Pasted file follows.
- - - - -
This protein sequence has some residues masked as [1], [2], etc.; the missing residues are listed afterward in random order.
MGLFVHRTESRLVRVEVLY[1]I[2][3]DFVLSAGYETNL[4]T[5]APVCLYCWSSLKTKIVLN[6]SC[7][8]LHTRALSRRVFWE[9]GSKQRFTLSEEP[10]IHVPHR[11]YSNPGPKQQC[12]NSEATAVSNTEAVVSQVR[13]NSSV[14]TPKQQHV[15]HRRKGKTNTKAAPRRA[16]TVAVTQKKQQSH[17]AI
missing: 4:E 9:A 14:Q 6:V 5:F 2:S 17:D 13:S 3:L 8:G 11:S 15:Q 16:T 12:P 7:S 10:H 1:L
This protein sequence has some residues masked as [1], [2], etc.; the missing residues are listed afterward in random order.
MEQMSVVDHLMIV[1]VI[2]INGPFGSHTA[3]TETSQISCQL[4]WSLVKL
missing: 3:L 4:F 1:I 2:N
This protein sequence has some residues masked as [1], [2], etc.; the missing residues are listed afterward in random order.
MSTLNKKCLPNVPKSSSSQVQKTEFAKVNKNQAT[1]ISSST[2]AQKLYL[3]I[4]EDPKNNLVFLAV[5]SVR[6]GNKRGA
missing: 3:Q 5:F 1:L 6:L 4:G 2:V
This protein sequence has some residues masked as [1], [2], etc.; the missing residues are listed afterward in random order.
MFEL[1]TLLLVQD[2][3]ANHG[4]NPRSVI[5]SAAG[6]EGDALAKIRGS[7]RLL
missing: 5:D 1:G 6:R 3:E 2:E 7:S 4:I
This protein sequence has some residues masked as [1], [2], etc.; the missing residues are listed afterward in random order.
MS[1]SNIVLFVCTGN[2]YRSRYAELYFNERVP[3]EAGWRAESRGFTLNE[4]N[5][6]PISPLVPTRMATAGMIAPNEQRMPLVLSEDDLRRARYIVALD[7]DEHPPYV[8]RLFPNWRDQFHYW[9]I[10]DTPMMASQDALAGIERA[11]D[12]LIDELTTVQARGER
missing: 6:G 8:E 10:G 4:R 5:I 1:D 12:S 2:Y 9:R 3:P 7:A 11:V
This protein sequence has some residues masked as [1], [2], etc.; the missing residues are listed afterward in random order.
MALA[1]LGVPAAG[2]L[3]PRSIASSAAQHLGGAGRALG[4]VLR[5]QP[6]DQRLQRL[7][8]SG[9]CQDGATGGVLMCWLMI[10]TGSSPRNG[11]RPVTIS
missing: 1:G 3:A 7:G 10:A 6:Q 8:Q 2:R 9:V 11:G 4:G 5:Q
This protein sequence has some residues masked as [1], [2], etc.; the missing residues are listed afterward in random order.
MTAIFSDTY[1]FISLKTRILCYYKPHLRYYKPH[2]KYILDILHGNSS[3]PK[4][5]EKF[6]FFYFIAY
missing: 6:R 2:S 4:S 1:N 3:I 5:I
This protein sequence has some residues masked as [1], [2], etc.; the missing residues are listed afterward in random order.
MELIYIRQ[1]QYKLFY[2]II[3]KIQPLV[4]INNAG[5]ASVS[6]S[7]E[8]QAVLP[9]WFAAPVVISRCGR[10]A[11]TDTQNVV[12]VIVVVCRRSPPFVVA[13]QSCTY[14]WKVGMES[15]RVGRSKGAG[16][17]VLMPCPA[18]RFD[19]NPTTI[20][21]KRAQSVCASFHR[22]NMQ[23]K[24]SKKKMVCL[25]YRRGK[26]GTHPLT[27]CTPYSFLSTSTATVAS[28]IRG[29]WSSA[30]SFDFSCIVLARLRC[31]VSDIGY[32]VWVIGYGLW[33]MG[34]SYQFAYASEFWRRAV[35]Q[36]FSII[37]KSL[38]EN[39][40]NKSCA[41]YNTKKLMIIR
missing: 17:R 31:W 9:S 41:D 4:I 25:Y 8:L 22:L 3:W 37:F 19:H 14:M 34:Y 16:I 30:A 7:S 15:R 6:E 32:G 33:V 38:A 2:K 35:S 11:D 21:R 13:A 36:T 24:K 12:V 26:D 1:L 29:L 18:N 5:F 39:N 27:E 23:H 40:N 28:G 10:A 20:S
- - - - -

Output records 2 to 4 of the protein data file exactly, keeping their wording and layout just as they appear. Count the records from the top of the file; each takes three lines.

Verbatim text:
This protein sequence has some residues masked as [1], [2], etc.; the missing residues are listed afterward in random order.
MEQMSVVDHLMIV[1]VI[2]INGPFGSHTA[3]TETSQISCQL[4]WSLVKL
missing: 3:L 4:F 1:I 2:N
This protein sequence has some residues masked as [1], [2], etc.; the missing residues are listed afterward in random order.
MSTLNKKCLPNVPKSSSSQVQKTEFAKVNKNQAT[1]ISSST[2]AQKLYL[3]I[4]EDPKNNLVFLAV[5]SVR[6]GNKRGA
missing: 3:Q 5:F 1:L 6:L 4:G 2:V
This protein sequence has some residues masked as [1], [2], etc.; the missing residues are listed afterward in random order.
MFEL[1]TLLLVQD[2][3]ANHG[4]NPRSVI[5]SAAG[6]EGDALAKIRGS[7]RLL
missing: 5:D 1:G 6:R 3:E 2:E 7:S 4:I